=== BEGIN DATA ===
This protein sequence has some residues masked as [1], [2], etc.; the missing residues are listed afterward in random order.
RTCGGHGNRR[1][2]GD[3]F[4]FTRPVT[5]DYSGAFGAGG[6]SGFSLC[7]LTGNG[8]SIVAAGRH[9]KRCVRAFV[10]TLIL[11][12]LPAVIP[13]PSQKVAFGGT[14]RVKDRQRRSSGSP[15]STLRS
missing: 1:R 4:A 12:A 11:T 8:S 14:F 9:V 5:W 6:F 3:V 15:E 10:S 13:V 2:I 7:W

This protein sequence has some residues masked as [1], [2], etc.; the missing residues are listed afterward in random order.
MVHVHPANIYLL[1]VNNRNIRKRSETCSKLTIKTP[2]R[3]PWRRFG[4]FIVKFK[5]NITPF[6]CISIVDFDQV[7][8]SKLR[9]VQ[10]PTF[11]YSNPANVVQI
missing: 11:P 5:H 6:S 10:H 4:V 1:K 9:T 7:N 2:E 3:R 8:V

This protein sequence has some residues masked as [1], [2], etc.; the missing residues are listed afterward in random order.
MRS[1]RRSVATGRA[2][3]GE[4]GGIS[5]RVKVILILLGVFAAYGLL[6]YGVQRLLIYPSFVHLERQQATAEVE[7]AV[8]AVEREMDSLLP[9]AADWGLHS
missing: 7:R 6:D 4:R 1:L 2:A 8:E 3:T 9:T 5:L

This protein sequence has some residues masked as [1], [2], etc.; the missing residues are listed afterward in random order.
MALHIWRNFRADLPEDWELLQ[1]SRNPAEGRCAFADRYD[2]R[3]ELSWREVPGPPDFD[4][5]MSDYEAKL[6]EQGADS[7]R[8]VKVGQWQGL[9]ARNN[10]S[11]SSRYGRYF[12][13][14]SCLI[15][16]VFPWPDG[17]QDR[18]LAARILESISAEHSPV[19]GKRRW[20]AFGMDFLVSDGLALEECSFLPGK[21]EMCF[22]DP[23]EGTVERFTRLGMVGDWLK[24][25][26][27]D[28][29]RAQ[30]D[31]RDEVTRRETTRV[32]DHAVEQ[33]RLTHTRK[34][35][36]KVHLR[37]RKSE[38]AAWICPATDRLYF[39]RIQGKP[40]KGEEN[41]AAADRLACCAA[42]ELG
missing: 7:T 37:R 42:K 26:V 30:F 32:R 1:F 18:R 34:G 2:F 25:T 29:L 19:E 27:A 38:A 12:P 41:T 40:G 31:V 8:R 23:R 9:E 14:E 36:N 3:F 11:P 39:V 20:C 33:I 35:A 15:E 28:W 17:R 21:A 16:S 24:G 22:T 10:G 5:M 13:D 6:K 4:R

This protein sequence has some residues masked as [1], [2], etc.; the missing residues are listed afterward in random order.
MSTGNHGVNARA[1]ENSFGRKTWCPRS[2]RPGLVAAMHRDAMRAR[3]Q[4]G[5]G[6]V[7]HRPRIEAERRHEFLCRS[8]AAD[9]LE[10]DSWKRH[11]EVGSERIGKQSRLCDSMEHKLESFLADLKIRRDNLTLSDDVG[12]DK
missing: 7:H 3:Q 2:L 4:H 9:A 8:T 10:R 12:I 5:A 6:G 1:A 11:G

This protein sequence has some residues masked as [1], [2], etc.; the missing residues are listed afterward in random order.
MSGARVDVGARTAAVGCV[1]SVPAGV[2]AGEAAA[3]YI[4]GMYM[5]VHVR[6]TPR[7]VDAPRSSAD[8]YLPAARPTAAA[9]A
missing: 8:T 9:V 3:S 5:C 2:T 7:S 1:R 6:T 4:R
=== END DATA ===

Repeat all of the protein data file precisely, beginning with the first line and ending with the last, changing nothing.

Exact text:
This protein sequence has some residues masked as [1], [2], etc.; the missing residues are listed afterward in random order.
RTCGGHGNRR[1][2]GD[3]F[4]FTRPVT[5]DYSGAFGAGG[6]SGFSLC[7]LTGNG[8]SIVAAGRH[9]KRCVRAFV[10]TLIL[11][12]LPAVIP[13]PSQKVAFGGT[14]RVKDRQRRSSGSP[15]STLRS
missing: 1:R 4:A 12:A 11:T 8:S 14:F 9:V 5:W 6:F 3:V 15:E 10:S 13:V 2:I 7:W

This protein sequence has some residues masked as [1], [2], etc.; the missing residues are listed afterward in random order.
MVHVHPANIYLL[1]VNNRNIRKRSETCSKLTIKTP[2]R[3]PWRRFG[4]FIVKFK[5]NITPF[6]CISIVDFDQV[7][8]SKLR[9]VQ[10]PTF[11]YSNPANVVQI
missing: 11:P 5:H 6:S 10:H 4:V 1:K 9:T 7:N 2:E 3:R 8:V

This protein sequence has some residues masked as [1], [2], etc.; the missing residues are listed afterward in random order.
MRS[1]RRSVATGRA[2][3]GE[4]GGIS[5]RVKVILILLGVFAAYGLL[6]YGVQRLLIYPSFVHLERQQATAEVE[7]AV[8]AVEREMDSLLP[9]AADWGLHS
missing: 7:R 6:D 4:R 1:L 2:A 8:E 3:T 9:T 5:L

This protein sequence has some residues masked as [1], [2], etc.; the missing residues are listed afterward in random order.
MALHIWRNFRADLPEDWELLQ[1]SRNPAEGRCAFADRYD[2]R[3]ELSWREVPGPPDFD[4][5]MSDYEAKL[6]EQGADS[7]R[8]VKVGQWQGL[9]ARNN[10]S[11]SSRYGRYF[12][13][14]SCLI[15][16]VFPWPDG[17]QDR[18]LAARILESISAEHSPV[19]GKRRW[20]AFGMDFLVSDGLALEECSFLPGK[21]EMCF[22]DP[23]EGTVERFTRLGMVGDWLK[24][25][26][27]D[28][29]RAQ[30]D[31]RDEVTRRETTRV[32]DHAVEQ[33]RLTHTRK[34][35][36]KVHLR[37]RKSE[38]AAWICPATDRLYF[39]RIQGKP[40]KGEEN[41]AAADRLACCAA[42]ELG
missing: 7:T 37:R 42:K 26:V 30:F 32:R 1:F 18:R 34:G 2:F 25:T 29:L 19:E 27:A 38:A 12:P 41:T 40:G 31:V 8:R 23:R 9:E 14:E 36:N 3:F 11:P 39:V 20:C 33:I 35:A 15:E 28:W 17:R 21:A 16:S 24:G 22:T 10:G 5:M 13:D 6:K 4:R

This protein sequence has some residues masked as [1], [2], etc.; the missing residues are listed afterward in random order.
MSTGNHGVNARA[1]ENSFGRKTWCPRS[2]RPGLVAAMHRDAMRAR[3]Q[4]G[5]G[6]V[7]HRPRIEAERRHEFLCRS[8]AAD[9]LE[10]DSWKRH[11]EVGSERIGKQSRLCDSMEHKLESFLADLKIRRDNLTLSDDVG[12]DK
missing: 7:H 3:Q 2:L 4:H 9:A 8:T 10:R 12:I 5:A 6:G 1:A 11:G

This protein sequence has some residues masked as [1], [2], etc.; the missing residues are listed afterward in random order.
MSGARVDVGARTAAVGCV[1]SVPAGV[2]AGEAAA[3]YI[4]GMYM[5]VHVR[6]TPR[7]VDAPRSSAD[8]YLPAARPTAAA[9]A
missing: 8:T 9:V 3:S 5:C 2:T 7:S 1:R 6:T 4:R